Democrat Rep. Jamie Raskin (D-MD-08) is the ranking member, joined by Eleanor Holmes Norton (D-DC At-Large), Stephen Lynch (D-MA-08), Gerry Connolly (D-VA-11), Raja Krishnamoorthi (D-IL-08), Ro Khanna (D-CA-17), Kweisi Mfume (D-MD-07), Alexandria Ocasio-Cortez (D-NY-14), Katie Porter (D-CA-47), Cori Bush (D-MO-01), Jimmy Gomez (D-CA-34), Shontel Brown (D-OH-11), Melanie Stansbury (D-NM-01), Robert Garcia (D-CA-42), Maxwell Frost (D-FL-10), Becca Balint (D-VT At-Large), Summer Lee (D-PA-12), Greg Casar (D-TX-35), Jasmine Crockett (D-TX-30), Dan Goldman (D-NY-10) and Jared Moskowitz (D-FL-23).

Senate Homeland Security and Governmental Affairs Committee

The senate committee with primary oversight and authorization jurisdiction over the Census Bureau is the Senate Homeland Security and Governmental Affairs Committee.

Democrat Sen. Gary Peters (D-MI) is the chair, joined by Sens. Tom Carper (D-DE), Maggie Hassan (D-NH), Kyrsten Sinema (I-AZ), Jacky Rosen (D-NV), Alex Padilla (D-CA), Jon Ossoff (D-GA) and Richard Blumenthal (D-CT).

Republican Sen. Rand Paul (R-KY) is the ranking member, along with Sens. Ron Johnson (R-WI), James Lankford (R-OK), Mitt Romney (R-UT), Rick Scott (R-FL), Josh Hawley (R-MO) and Roger Marshall (R-KS).

New Report Discusses Implications of the Census Bureau’s Blended Base

The estimation method for the Census Bureau’s annual population estimates starts with a population base and then adds or subtracts estimated yearly incremental change to that base. In the past, the Decennial Census counts have provided the estimates base, but the 2020 Census detailed data needed for the base was not available in time to use with the 2021 and 2022 population estimates, so the Census Bureau staff developed a new methodology called the PEP (Population Estimates Program) blended base. In a Standard Deviations blog post, Dr. William P. O’Hare discussed how a new report assessed the implications of the PEP blended base for children, because children (ages 0 to 17) had a 2.1 percent undercount in the 2020 Census compared to a 0.25 percent overcount for adults.

Census Bureau News

Census Bureau Director Rob Santos laid out in a blog the Bureau’s priority areas for 2023, including modernizing surveys, expanding administrative records, public engagement, internal Bureau engagement, and modernizing economic statistics.

The U.S. Census Bureau announced the beginning of data collection for the 2022 Economic Census, noticed earlier in the month.

The Bureau released a “Proof of Concept” giving data users an opportunity to review how a new disclosure avoidance methodology would affect an upcoming 2020 Census data product (the Detailed Demographic and Housing Characteristics File A (Detailed DHC-A)).

U.S. Census Bureau economists are set to present research findings at the annual meeting of the American Economic Association (AEA) and Allied Social Science Associations (ASSA) January 6–8.

Census Bureau Data Releases

The U.S. Census Bureau released 5-year national and regional geographic mobility and migration estimates from the 2020 Current Population Survey Annual Social and Economic Supplement (CPS ASEC).

The Bureau released migration statistics from the 2016-2020 American Community Survey (ACS). These data tables highlight the geographic mobility of people between counties, metropolitan statistical areas, minor civil divisions in some states, and municipalities (municipios) in Puerto Rico.

The U.S. Census Bureau released new social, economic, housing and demographic statistics for the 118th Congress from the 2021 ACS. The four Data Profiles are available for all 435 congressional districts on the Census Bureau’s FTP site and through a web-based lookup tool on the ACS website. The My Congressional District data tool has also been updated for the 118th Congress.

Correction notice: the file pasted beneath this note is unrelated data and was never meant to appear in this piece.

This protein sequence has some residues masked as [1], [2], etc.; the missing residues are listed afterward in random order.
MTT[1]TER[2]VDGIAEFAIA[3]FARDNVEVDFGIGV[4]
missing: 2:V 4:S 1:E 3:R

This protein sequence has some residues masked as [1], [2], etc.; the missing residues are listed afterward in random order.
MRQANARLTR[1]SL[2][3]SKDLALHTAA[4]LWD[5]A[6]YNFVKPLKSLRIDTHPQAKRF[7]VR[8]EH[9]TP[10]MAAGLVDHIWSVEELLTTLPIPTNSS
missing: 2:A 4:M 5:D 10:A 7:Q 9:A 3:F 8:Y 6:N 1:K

The Bureau released new data from phase 3.7 of the experimental Household Pulse Survey (HPS) on January 5 and January 25.

The Bureau released data from the Business Trends and Outlook Survey (BTOS) on January 5 and January 19, a survey that measures business conditions on an ongoing basis. The BTOS is the successor to the Small Business Pulse Survey (SBPS).

The Bureau released the first errata tables for the 2020 Census Count Question Resolution (CQR) operation.

The Bureau announced the release of data for Oklahoma and adjusted college graduate earnings to 2020 dollars in the Post-Secondary Employment Outcomes (PSEO) experimental data product. PSEO now includes data on 680 institutions, which cover approximately 26% of all college graduates.

The U.S. Census Bureau and AmeriCorps announced the release of the 2021 Current Population Survey (CPS), Civic Engagement and Volunteering (CEV) Supplement Microdata File. It is the most robust longitudinal survey about volunteerism and other forms of civic engagement in the United States.

New Business Formation Statistics (BFS) for December 2022 were released.

News You Can Use

Below are several articles posted on The Census Project home page in January 2023. For a complete listing, go to: https://thecensusproject.org/recent-media/.

Proposed Changes to Federal Standards for Collecting and Reporting Race/Ethnicity Data: What Are They and Why do they Matter?
January 31, 2023

Redistricting lawsuits could shape the 2024 battle for House control
Roll Call
January 30, 2023

Government Proposes Overhaul of Race Categories in Census and Other Surveys
The Wall Street Journal
January 27, 2023

Biden-Harris Administration Unveils Better Data Collection Plans for LGBTQI+ Community
January 24, 2023

Redefinition of rural brings more funding opportunities to small towns
The Journal Gazette
January 22, 2023

Shifting Seats
The American Redistricting Project
January 18, 2023

2023 Redistricting Control
The American Redistricting Project
January 18, 2023

Advancing Equity with Census Data
January 16, 2023

How many state legislative districts were renamed or eliminated after the 2020 census? 
January 13, 2023

New Yorkers blame high taxes and strict mandates for abandoning state
CBS 6 Albany
January 11, 2023

The Myth of American Inequality
RealClear Politics
January 9, 2023

New census estimates show a tepid rise in U.S. population growth, buoyed by immigration
January 4, 2023

Census challenge: Leaders insist population was undercounted in Milwaukee
CBS 58
January 2, 2023